So, now that you understand what you are eating (carbs, protein and/or fat) and are beginning to make healthy swaps to include more nutrient-dense, wuality foods in your diet, it is time to figure out a good range of calories that your body needs on a daily basis. As a general rule, I recommend that athletes (or anyone exercising on a daily basis) add 100-150 calories to your recommended total calories, per hour of daily exercise. I recommend prioritizing a 3:1 (or 2:1) Carbohydrate to Protein snack immediately after workouts (within 30-45 min) as a way to add in your extra 100-150 calories as opposed to adding those extra calories to meals. If you workout for 2 hours on Monday and consume 2000 calories on a daily basis, I recommend adding in 200-300 calories to your diet through a post-workout Carb:Protein snack and then having a balanced meal (350-500 calories) rather than stuffing down a 800 calorie meal. If you workout for 4 hours on Saturday, I recommend having your extra 400-600 calories through a Whey protein and fruit smoothie and a few healthy afternoon/evening snacks. If you have extra calories to afford by working out a bit longer or harder than normal one day a week, I also encourage you to have a portioned control sweet treat either with your post-workout protein (ex. small cookie with your whey protein smoothie) or have a 100-125 calorie treat with a protein snack (yogurt, milk, etc.) later in the day. Although quality protein is necessary in the diet (vegan, vegetarian or meat eater), in my opinion, I feel strongly that it is most important of how you are consuming your protein (when), how much (at meals and snacks) and what (quality as opposed to unhealthy).
For a 2000 calorie diet:
45-65% of total calories should come from Carbohydrates (I recommend a diet of 55-60% carbohydrates for athletes or athletic individuals) Example: 2000 calories/d x .6 (60% total calories carb) = 1200 calories from carbs. 1200 calories/4 (calories per gram) = 300 grams from carbohydrates
10-35% of total calories should come from Protein (I recommend a diet of 20-25% protein for athletes or you can choose to use 1g/kg/d for newbie athletes and 1-1.2g/kg/d for active individuals) Example: 2000 calories/d x .2 (20% total calories from protein) = 400 calories from protein. 400 calories/4 (calories per gram) = 100 grams from protein *Once again, I stress that is it more important to time your protein with your nutrition and to prioritize the best protein sources possible.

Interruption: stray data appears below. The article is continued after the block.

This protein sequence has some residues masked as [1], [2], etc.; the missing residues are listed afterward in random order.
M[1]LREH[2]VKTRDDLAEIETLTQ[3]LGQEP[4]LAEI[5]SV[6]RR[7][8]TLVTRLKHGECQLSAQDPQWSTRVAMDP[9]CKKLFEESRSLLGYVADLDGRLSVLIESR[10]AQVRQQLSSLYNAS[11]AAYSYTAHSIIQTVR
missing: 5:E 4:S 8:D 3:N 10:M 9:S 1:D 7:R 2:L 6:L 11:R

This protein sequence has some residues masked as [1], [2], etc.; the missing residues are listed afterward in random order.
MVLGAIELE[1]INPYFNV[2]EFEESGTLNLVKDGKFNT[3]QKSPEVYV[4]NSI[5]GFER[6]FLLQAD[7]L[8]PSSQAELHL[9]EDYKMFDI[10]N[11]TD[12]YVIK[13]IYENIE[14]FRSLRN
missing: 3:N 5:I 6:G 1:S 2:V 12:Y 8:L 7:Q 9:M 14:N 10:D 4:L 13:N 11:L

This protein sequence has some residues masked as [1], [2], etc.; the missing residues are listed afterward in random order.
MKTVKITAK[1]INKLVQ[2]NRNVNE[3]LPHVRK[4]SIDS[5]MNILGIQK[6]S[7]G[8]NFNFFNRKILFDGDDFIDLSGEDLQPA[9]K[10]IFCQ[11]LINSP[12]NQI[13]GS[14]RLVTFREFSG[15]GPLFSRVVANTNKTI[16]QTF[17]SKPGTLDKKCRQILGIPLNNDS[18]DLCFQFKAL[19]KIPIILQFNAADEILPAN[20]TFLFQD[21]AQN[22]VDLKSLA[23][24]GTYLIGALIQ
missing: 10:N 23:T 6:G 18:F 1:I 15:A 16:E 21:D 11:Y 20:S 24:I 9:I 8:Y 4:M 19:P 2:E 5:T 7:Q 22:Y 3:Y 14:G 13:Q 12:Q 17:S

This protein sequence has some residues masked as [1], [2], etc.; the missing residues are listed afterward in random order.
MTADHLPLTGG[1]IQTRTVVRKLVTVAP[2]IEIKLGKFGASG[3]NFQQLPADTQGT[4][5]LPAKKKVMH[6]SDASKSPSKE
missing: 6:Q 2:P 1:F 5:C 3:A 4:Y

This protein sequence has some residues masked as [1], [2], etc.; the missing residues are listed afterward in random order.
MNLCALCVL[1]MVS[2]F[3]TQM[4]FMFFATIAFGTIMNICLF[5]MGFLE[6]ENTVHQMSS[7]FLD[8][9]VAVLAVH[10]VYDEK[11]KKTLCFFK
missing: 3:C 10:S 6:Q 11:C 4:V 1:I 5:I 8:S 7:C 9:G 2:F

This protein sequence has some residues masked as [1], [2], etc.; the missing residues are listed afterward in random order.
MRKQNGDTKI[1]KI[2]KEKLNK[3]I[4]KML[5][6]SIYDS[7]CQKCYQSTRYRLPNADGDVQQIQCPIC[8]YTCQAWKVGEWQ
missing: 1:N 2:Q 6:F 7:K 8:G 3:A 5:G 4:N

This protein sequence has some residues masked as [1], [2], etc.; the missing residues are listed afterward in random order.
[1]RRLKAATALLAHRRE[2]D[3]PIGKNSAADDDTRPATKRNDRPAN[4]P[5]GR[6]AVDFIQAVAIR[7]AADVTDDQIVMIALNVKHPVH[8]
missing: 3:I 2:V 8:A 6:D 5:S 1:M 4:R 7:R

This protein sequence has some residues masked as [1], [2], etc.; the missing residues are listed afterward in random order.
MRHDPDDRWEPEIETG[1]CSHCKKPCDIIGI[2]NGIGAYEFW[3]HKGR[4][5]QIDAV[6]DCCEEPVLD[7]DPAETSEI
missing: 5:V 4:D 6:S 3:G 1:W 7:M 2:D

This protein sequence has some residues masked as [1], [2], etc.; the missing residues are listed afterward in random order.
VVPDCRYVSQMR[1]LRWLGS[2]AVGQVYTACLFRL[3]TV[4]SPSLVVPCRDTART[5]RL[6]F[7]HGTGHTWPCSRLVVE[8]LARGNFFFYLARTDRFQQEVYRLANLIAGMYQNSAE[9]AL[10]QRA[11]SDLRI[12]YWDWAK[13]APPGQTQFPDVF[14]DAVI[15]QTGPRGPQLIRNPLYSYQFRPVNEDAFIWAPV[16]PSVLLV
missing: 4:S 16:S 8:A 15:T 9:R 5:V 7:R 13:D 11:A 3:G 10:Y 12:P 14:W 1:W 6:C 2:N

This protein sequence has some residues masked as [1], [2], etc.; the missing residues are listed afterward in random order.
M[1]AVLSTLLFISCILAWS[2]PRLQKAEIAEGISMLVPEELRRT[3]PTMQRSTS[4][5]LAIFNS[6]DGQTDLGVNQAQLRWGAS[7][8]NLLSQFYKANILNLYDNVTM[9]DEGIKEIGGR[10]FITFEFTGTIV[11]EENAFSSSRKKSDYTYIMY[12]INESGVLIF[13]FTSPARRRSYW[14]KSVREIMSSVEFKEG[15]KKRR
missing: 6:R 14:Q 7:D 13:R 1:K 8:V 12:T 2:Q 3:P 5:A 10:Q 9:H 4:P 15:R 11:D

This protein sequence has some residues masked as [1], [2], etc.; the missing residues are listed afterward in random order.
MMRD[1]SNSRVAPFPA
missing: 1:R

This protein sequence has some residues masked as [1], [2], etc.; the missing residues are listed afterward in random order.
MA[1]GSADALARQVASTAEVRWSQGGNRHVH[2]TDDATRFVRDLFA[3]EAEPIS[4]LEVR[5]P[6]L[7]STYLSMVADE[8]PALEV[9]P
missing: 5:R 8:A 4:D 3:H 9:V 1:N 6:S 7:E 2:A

20-35% of total calories should come from Fat (I recommend 20-25% from fat for athletes) Example: 2000 calories/d x .2 (20% total calories from fat) = 400 calories from fat. 400/9 (calories per gram) = 44 grams from fat
These are just examples. I recommend that you find what works for you. So long as you prioritize healthy fats, high fiber/complex carbs and lean and/or low fat protein, you can be extremely flexible with how you would like to design your diet. Some people may need the higher range of fats whereas some people may need the higher range of protein. Although simple sugars are recommended post-workout (to be combined with your protein), remember that there are many fruits and vegetables that are high in the glycemic index and should be consumed over apple danishes, milkshakes and syrupy and buttery pancakes. Above all, never forget the importance of fruits and veggies. While you may need to learn to love them, they will really help your weight loss/maintenance journey. There is nothing like feeling satisfied and full at meals and snacks, feeling good about what you are eating and knowing that you are giving your body excellent nutrients. Hopefully this blog will be helpful as you plan out your nutrition. Most importantly, your workout schedule should always be taken into account when planning your daily nutrition intake, in order to help you maintain weight or reach your weight loss goals.
I put together a vegetarian vegetable loaf that is filled with healthy macronutrients. You've got lots of healthy carbs, some healthy protein and a little fat for a healthy and satisfying meal. You can really play around with the recipe so that you are adding in your favorite veggies (and your not-so-favorite veggies...you'll never know they are in there). You can also play around with the spices (no salt/sodium are recommended) and use any type of rice/grain that you enjoy. Lastly, you can add a meat or vegetarian meat for extra protein. Enjoy my latest creation! *It was yummy good!
Vegetarian Vegetable Loaf 1 1/2 cups mixed vegetables (frozen green beans, corn and peas) 1/2 cup sliced mushrooms 1/8 cup chopped jalepenos 2-3 cloves garlic 1 tsp. horseradish 1 tbsp. flax seeds A pinch of cayenne, chili flakes, pepper and paprika 1/2 can chili tomatoes (rinsed and drained) 1/2 can black beans (rinsed and drained) Shredded cheese + block cheese Bread crumbs (Italian) 1 cup instant oats 1 egg 1/4 cup salsa 1/2 cooked couscous (cook according to package or container - I buy plain couscous)
1. Preheat oven to 350-degrees. 2. Prepare couscous and set aside (don't forget to fluff with fork). 3. Add everything in a bowl, except for couscous. 4. Mix ingredients until everything is well combined. 5. In a non-stick baking loaf pan, sprayed lightly with non-stick spray, press 1/2 veggie mixture in pan. 6. Sprinkle with about 1 spoonful bread crumbs. 7. Top with couscous and press down. 8. Sprinkle with chili flakes and a little shredded cheese. 9. Spoon the rest of the veggie mixture on couscous and press down. 10. Top with 1 spoonful bread crumbs and a few slices of thinly sliced block cheese (you can use your favorite cheese or use a little shredded cheese). 11. Bake for 50 min - 1 hour.